Sign language students interpret Beyonce video

By Kary Feick

kfeick@my.madonna.edu

(Sign Language Studies Department [index left,] Broadcasting Department [index right]) (Two of Them) (Team) (Music video) (Create)

English grammar and punctuation mistake? Not at all.

The above symbolizes the correct grammatical use of American Sign Language, and also reflects the constant practice that results in the eventual second nature of Madonna sign language students who have mastered the language.

Last month, four sign language students in the SLS 4650 Contrast Txt Analysis:ASL class teamed up with the broadcasting department to film a music video in sign language. The group learned If I were a Boy, by popular artist Beyonce.

Professor Daniel McDougall required the class to translate a chosen song from English to American Sign Language (ASL.) “We had to make creative decisions on what we would visually represent, for example the hats we wore to symbolize we were boys,” said Loreen Forchione, a member of the group. Much like the other group members, Forchione practices sign language, but she also continues to study her second major choice, psychology. Forchione hopes the video will reach the deaf community, especially those who use sign language or work with the deaf.

“We said a prayer before we started because we do this for the glory of God. We believe in God first, then the deaf culture, and ourselves last,” expressed Latoria Joyce, one of the group members. “Latoria led us in a spoken prayer, and after Tiffany led us in the Lord ’s Prayer in sign language,” recalled Forchione. “We believe in putting God first and letting him guide us. This was not about ‘show boating’, it was about communicating with the deaf community while we are learning and growing because we want to be accepted,” said Lenore Johnson, another participant.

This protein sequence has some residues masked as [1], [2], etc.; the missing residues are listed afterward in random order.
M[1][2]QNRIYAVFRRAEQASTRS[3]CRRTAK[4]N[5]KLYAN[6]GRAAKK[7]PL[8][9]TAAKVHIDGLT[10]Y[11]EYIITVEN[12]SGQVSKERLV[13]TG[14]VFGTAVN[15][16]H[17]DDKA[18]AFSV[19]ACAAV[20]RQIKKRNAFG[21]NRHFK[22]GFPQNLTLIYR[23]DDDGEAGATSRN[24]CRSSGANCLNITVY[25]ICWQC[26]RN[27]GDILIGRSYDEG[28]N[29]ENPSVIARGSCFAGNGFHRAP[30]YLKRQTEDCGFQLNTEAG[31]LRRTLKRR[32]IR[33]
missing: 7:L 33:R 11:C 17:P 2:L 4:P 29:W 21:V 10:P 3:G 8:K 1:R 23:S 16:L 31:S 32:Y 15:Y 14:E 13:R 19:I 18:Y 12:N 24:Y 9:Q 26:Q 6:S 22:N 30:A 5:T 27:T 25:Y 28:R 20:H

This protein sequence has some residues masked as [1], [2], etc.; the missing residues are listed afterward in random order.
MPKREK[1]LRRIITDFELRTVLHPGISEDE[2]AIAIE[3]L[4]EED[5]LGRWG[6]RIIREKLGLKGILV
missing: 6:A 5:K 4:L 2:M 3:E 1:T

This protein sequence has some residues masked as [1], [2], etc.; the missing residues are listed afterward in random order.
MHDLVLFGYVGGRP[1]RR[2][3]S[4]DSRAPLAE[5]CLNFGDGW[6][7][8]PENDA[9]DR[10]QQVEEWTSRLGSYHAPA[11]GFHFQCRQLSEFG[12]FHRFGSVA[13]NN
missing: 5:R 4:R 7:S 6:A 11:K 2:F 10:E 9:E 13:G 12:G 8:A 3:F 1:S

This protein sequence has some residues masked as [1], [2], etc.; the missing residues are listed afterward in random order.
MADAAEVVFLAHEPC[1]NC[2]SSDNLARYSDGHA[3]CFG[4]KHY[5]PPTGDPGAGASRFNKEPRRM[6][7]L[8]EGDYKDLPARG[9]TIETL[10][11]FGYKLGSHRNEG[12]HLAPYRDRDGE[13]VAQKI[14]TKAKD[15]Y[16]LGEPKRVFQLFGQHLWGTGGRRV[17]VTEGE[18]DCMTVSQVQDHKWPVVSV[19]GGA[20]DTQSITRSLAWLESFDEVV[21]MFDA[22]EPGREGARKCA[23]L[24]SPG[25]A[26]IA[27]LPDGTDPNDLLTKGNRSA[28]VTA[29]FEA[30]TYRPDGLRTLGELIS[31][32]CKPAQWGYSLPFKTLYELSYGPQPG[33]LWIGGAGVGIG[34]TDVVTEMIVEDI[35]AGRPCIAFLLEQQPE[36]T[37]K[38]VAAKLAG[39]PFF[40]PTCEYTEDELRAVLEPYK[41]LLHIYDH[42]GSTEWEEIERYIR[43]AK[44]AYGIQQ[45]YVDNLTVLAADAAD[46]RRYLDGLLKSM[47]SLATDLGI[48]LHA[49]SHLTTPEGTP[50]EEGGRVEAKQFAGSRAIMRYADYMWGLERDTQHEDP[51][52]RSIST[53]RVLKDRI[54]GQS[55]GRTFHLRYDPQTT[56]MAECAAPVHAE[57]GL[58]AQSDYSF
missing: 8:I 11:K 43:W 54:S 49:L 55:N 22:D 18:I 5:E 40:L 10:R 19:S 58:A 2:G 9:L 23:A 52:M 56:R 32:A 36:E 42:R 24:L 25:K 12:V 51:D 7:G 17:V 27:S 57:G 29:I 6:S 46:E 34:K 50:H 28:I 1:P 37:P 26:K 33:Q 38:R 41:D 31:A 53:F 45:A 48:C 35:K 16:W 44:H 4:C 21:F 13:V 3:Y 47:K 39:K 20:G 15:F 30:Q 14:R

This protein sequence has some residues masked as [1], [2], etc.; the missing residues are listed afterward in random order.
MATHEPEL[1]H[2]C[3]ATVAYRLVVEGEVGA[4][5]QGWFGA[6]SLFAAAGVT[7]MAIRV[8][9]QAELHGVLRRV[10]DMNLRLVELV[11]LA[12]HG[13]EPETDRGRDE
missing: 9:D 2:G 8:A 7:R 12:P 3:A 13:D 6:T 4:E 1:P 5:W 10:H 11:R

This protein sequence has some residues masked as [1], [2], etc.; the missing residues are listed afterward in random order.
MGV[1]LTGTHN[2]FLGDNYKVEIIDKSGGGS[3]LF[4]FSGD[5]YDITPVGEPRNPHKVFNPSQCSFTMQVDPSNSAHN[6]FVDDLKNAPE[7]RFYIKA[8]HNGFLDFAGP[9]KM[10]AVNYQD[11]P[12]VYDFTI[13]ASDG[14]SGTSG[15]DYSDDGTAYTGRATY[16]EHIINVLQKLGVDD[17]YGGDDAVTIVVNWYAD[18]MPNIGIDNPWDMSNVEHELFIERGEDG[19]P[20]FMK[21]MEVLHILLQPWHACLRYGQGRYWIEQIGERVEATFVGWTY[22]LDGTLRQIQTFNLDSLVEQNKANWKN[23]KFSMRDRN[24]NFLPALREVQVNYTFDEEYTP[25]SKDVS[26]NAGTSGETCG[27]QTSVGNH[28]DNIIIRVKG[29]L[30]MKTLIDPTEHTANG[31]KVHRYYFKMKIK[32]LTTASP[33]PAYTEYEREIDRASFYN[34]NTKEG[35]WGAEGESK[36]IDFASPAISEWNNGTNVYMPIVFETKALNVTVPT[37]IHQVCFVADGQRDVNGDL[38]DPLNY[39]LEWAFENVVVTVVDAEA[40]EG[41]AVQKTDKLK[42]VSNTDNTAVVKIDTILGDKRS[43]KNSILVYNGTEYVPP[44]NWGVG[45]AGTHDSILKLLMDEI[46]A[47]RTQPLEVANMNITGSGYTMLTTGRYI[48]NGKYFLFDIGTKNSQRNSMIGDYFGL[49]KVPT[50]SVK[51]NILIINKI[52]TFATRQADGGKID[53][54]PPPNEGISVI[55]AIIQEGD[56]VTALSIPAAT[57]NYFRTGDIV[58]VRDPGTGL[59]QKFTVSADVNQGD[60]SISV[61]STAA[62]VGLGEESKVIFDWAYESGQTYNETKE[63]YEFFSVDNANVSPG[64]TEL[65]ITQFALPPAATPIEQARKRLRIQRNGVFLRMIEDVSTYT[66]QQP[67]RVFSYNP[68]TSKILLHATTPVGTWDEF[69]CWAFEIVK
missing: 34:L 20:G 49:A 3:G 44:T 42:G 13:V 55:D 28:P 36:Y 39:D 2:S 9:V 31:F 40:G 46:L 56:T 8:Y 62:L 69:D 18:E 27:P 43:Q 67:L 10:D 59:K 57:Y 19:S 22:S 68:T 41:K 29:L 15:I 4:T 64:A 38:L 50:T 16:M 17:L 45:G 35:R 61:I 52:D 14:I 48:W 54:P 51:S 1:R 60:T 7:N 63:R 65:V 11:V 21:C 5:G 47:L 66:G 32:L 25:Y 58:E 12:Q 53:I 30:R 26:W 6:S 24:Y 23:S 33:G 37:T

Without the uplifting energy from both the production team and the sign language students, the video would not have come together. Stephanie Beatty, make-up artist, encouraged the students to practice and keep calm.

“The ladies are wonderful to work with,” said Alyse Paquin, intern project coordinator and director of the production team. “There was a tour of the Broadcast and Cinema Arts department and someone thought Tiffany was Beyonce. They said, ‘Is that really Beyonce!’” recalls Paquin. She also understands the need for the video to reach the deaf community. “I want them to see what we hear in a song,” said Paquin.   

The team made the project look easy, but they believe each person had to overcome certain challenges along the way. “Some of the challenges were directing people to do what I saw in my head, being responsible for a group of people, and the safety of the studio,” said Paquin.

“The toughest challenge was translating Beyonce’s lyrics from English to ASL,” agreed the group. “Translating is not word to word, it is from concept to concept with artistic room,” reflected Forchione. “It is challenging because you have to become the song and think and act like a boy. We had to show the emotion of how a man would treat a woman,” said Johnson.

In order to make their signs come to life with the theme Beyonce created, the students dressed as men for part of their video. “It was very challenging to act like a boy and ‘dude it up,’” laughed Latoria Joyce, one of the group members.